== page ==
# Despite Its High P/E Ratio, Is Yelp Inc. (NYSE:YELP) Still Undervalued?

This article is written for those who want to get better at using price to earnings ratios (P/E ratios). We’ll look at Yelp Inc.’s (NYSE:YELP) P/E ratio and reflect on what it tells us about the company’s share price. Yelp has a P/E ratio of 53.72, based on the last twelve months. That means that at current prices, buyers pay \$53.72 for every \$1 in trailing yearly profits.

### How Do I Calculate A Price To Earnings Ratio?

The formula for price to earnings is:

Price to Earnings Ratio = Share Price ÷ Earnings per Share (EPS)

Or for Yelp:

P/E of 53.72 = \$35.58 ÷ \$0.66 (Based on the year to December 2018.)

### Is A High P/E Ratio Good?

The higher the P/E ratio, the higher the price tag of a business, relative to its trailing earnings. All else being equal, it’s better to pay a low price — but as Warren Buffett said, ‘It’s far better to buy a wonderful company at a fair price than a fair company at a wonderful price.’

### How Growth Rates Impact P/E Ratios

Earnings growth rates have a big influence on P/E ratios. That’s because companies that grow earnings per share quickly will rapidly increase the ‘E’ in the equation. And in that case, the P/E ratio itself will drop rather quickly. So while a stock may look expensive based on past earnings, it could be cheap based on future earnings.

Yelp’s earnings per share fell by 65% in the last twelve months.

### How Does Yelp’s P/E Ratio Compare To Its Peers?

The P/E ratio indicates whether the market has higher or lower expectations of a company. As you can see below, Yelp has a higher P/E than the average company (28.5) in the interactive media and services industry.

That means that the market expects Yelp will outperform other companies in its industry. Clearly the market expects growth, but it isn’t guaranteed. So investors should delve deeper. I like to check if company insiders have been buying or selling.

### Remember: P/E Ratios Don’t Consider The Balance Sheet

One drawback of using a P/E ratio is that it considers market capitalization, but not the balance sheet. That means it doesn’t take debt or cash into account. Theoretically, a business can improve its earnings (and produce a lower P/E in the future) by investing in growth. That means taking on debt (or spending its cash).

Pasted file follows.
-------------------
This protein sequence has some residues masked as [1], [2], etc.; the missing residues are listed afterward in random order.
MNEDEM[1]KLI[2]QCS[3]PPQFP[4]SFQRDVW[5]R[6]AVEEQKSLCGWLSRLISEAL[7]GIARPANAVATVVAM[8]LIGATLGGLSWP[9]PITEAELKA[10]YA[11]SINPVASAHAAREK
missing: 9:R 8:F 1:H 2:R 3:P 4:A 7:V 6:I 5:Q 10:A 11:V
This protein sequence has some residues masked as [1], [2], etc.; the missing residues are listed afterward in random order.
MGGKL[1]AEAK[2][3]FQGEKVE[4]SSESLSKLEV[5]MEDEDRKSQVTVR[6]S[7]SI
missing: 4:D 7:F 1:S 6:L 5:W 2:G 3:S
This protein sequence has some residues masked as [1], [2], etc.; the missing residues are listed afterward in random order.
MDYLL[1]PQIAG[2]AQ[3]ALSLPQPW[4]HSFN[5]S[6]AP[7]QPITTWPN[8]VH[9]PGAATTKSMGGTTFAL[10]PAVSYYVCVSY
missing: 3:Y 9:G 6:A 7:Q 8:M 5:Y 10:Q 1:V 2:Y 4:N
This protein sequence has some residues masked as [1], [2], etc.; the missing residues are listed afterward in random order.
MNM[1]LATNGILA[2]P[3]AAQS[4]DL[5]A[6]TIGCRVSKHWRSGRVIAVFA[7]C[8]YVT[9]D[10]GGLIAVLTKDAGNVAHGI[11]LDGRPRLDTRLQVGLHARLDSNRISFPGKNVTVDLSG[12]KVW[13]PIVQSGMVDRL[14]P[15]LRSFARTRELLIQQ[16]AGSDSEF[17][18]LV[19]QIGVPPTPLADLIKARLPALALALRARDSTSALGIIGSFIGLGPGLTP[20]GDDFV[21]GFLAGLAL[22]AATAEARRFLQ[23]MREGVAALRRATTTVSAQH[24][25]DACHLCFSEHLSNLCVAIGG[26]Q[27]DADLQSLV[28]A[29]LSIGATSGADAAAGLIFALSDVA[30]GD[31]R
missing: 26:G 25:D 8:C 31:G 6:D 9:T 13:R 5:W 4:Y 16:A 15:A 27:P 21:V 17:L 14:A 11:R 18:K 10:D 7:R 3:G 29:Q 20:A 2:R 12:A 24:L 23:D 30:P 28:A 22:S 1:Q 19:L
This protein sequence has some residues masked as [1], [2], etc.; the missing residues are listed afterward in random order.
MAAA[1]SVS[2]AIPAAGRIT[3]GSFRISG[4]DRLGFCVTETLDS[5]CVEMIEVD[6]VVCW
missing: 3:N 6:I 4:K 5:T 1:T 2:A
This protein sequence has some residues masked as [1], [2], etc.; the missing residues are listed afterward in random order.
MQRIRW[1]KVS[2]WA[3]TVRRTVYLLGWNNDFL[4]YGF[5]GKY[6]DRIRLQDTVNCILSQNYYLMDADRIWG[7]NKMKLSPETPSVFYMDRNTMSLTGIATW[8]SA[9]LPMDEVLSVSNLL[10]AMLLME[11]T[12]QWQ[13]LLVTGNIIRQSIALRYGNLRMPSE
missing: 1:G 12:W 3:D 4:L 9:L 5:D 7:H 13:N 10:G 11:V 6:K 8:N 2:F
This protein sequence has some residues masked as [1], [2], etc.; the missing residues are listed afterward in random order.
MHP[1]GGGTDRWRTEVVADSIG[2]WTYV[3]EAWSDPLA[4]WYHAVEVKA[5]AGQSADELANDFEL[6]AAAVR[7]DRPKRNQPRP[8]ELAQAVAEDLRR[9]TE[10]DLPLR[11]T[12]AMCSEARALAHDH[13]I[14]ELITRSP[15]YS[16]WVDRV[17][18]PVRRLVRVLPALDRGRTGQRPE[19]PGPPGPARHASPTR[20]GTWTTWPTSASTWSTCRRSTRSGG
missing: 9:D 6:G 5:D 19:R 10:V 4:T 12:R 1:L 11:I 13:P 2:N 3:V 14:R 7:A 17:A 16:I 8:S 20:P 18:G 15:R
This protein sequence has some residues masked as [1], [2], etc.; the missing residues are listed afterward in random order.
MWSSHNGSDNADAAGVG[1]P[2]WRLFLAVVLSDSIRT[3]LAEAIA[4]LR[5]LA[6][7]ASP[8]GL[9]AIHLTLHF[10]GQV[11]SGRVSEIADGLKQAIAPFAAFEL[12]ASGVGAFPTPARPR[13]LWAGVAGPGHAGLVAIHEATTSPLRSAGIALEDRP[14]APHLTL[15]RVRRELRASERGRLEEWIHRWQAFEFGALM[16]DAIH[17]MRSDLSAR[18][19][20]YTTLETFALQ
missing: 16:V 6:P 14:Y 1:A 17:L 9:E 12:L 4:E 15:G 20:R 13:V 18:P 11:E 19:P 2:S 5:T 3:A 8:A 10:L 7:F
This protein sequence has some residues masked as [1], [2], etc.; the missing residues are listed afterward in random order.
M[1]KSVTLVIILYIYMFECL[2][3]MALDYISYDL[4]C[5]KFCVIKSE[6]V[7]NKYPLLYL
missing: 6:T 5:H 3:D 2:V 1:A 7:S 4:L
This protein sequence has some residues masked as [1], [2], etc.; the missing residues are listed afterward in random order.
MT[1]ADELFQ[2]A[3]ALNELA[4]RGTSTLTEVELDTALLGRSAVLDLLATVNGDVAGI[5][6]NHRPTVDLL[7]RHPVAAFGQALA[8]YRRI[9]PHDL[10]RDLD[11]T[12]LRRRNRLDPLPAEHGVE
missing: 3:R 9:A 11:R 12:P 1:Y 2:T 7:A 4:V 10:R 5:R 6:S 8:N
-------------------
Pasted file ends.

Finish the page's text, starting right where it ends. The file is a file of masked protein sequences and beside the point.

While growth expenditure doesn’t always pay off, the point is that it is a good option to have; but one that the P/E ratio ignores.

### How Does Yelp’s Debt Impact Its P/E Ratio?

Yelp has net cash of US\$756m. This is fairly high at 26% of its market capitalization. That might mean balance sheet strength is important to the business, but should also help push the P/E a bit higher than it would otherwise be.

### The Bottom Line On Yelp’s P/E Ratio

Yelp’s P/E is 53.7 which is above average (18.2) in the US market. The recent drop in earnings per share would make some investors cautious, but the relatively strong balance sheet will allow the company time to invest in growth. Clearly, the high P/E indicates shareholders think it will!

Investors have an opportunity when market expectations about a stock are wrong. If the reality for a company is better than it expects, you can make money by buying and holding for the long term. So this free visual report on analyst forecasts could hold the key to an excellent investment decision.

But note: Yelp may not be the best stock to buy. So take a peek at this free list of interesting companies with strong recent earnings growth (and a P/E ratio below 20).

We aim to bring you long-term focused research analysis driven by fundamental data. Note that our analysis may not factor in the latest price-sensitive company announcements or qualitative material.

If you spot an error that warrants correction, please contact the editor at editorial-team@simplywallst.com. This article by Simply Wall St is general in nature. It does not constitute a recommendation to buy or sell any stock, and does not take account of your objectives, or your financial situation. Simply Wall St has no position in the stocks mentioned. Thank you for reading.